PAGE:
Full name Manish Krishnanand Pandey
Born Sept 10, 1989, Nainital, Uttaranchal
Playing role Top-order batsman
Batting style Right-hand bat
Bowling style Right-arm medium
Manish Pandey – a name that will forever be remembered as the first Indian player to score a century in the world’s most lucrative league – an unbeaten 114 off 73 deliveries to propel the Royal Challengers Bangalore into the knockouts of the 2009 edition of the Indian Premier League. The teenager shot to limelight, courtesy the aforementioned hundred in South Africa, and was immediately looked upon as a potential limited-overs option for India.
Pandey has since been a vital cog for the Karnataka domestic side. A flamboyant stroke maker in the middle-order, Pandey rose through the ranks after starting off with Mysore in a state-level tournament. He was later scouted to play for the India Under-19 team in 2008 under Virat Kohli. He wasn’t particularly impressive in India’s victorious U-19 campaign…
Nevertheless fast established himself with his swift batting and his breathtaking fielding in domestic cricket, proving that he was no one-match wonder. He had a breakthrough Ranji season in 2009-10 with 882 runs, ending up as the highest run-getter including four 100s and five 50s at an average of 63, showcasing his consistency and appetite for runs. He had a memorable, albeit heart-breaking end to the season, when he fell agonisingly short of taking Karnataka to victory over Mumbai in the final of the Ranji Trophy. His exemplary 144 in the fourth innings, though, was soaked in grit and character and was etched in the memory of the selectors even though Karnataka fell short by 6 runs to lose a final for the ages.
Pandey had a match in which he could not be kept out of the action, and put on a one-man show as only one other batsman managed to cross the 50-run mark. In addition, Pandey took a breathtaking catch to dismiss Abhishek Nayar – one that went viral on social media. It was a vital wicket in the context of the game and certainly made the selectors sit up and take notice of a young man who had exhibited impressive big-match temperament. Surely, an India call-up was on the cards…
He was subsequently picked in the Board President’s XI to play against a touring South African side in early 2010, scoring a fluent 43, but fell out of the national radar for a while after that. Pandey was back to his domestic antics in the 2013-14 Ranji season and became the second highest run-getter for his side.
Pandey’s role model is Rahul Dravid, and the youngster has gone on record saying that he feels much indebted and inspired by the senior batsman. Pandey’s batting though, contains more strokes and flamboyance, his trademark shot being the swat-flick, which he uses to good effect to while slogging as well as whilst rotating the strike.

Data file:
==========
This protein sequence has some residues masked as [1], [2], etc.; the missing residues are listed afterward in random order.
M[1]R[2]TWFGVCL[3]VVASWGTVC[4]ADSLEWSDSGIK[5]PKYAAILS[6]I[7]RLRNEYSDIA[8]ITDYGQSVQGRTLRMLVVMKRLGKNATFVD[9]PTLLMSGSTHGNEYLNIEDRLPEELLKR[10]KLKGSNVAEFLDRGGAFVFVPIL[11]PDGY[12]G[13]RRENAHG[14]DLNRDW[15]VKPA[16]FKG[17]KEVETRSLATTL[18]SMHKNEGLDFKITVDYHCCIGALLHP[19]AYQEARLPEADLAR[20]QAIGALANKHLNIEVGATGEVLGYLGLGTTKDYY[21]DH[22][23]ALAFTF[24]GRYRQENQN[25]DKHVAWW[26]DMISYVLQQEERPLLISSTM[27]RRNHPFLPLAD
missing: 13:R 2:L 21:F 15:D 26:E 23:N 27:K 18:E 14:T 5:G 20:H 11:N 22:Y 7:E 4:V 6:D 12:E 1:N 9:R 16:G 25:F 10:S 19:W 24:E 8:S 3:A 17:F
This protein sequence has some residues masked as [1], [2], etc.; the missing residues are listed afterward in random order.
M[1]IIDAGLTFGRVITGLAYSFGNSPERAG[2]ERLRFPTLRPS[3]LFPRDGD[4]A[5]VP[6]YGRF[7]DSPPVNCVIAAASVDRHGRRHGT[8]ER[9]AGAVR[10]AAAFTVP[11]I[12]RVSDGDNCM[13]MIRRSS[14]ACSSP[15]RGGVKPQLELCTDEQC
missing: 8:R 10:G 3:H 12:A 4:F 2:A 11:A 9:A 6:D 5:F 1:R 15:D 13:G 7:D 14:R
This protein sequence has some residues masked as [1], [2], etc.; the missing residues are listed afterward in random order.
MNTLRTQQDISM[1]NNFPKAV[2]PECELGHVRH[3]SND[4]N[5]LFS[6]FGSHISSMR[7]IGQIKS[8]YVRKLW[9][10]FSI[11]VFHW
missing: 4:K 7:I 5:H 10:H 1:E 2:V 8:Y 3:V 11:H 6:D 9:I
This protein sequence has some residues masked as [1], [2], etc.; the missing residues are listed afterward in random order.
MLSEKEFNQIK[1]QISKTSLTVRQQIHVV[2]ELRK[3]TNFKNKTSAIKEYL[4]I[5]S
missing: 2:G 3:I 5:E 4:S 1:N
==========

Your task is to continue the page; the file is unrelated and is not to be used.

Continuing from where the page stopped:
Alas, with the 2015 Cricket World Cup round the corner and a settled batting order, India resisted the temptation of trying out new players, and decided not to tinker with the combination, leaving fringe players like Manish Pandey out of contention.
However, after India’s unsuccessful title defence, India started to test their bench-strength, and Manish was handed a debut during the ODI tour of Zimbabwe in mid-2015. He grabbed his opportunity with both hands, scoring 71 in his maiden innings. Nevertheless, his match-winning 104* against Australia at the (SCG) in January 2016 brought him into the limelight. He made the world sit up and take notice of him; he had made a statement that he had the temperament for the big stage, even at the international level.
Manish once again had a lean patch against New Zealand in October 2016, but was named in the 15-man squad for the Champions Trophy in June 2017, in a show of faith by the selectors. However, as fate would have it, he injured himself during the IPL and regrettably missed out on his first ICC event for India. However, the selectors persisted with him and a good tour of South Africa with the ‘A’ team ensured that he was back in their plans – when the squad for the ODI series in Sri Lanka was announced.
Pandey has fast established himself as a reliable stroke-maker in the middle-order of the Indian team and is now under serious contention for making it to the 2019 World Cup in the United Kingdom, barring any injuries. With the ability to pull out unorthodox strokes under pressure, and with Dhoni playing the sheet-anchor and soaking up pressure, the onus lies on Pandya and Pandey to provide the impetus to bring cricket’s most coveted trophy back to India.
IPL through the years
Manish Pandey is a right-handed floating batsman, who is adaptable across the top- and middle-order in terms of batting. He was first picked for the Mumbai Indians in the inaugural season of the IPL and had a rather quiet season with the bat, and was eventually released by the franchise and signed by the Royal Challengers Bangalore for the 2009 season. It is for the RCB, that Pandey created history, scoring the first IPL hundred by an Indian in the 2009 edition of the league in South Africa. He was retained by the franchise by the 2010 season, but was released in the next season after he failed to turn out any performances of note. After three quiet seasons with the wildly unsuccessful franchise, Pune Warriors India, Manish Pandey was picked up by the Kolkata Knight Riders in 2014, and picked the perfect time to turn out a match-winning innings – the final of the tournament. He scored 94 in the final to trump Saha’s hundred, beating the Punjab franchise and helping them coast to their maiden title. Once again, Pandey struggled for consistency, and was released by the Knight Riders in 2018, and signed by the Sunrisers. He had a torrid season with the bat in 2018, but the franchise has shown trust in him going into the 2019 season. He will certainly make the starting XI, but it is time Pandey repays the trust of the franchise with some big runs…
BATTING & FIELDING STATS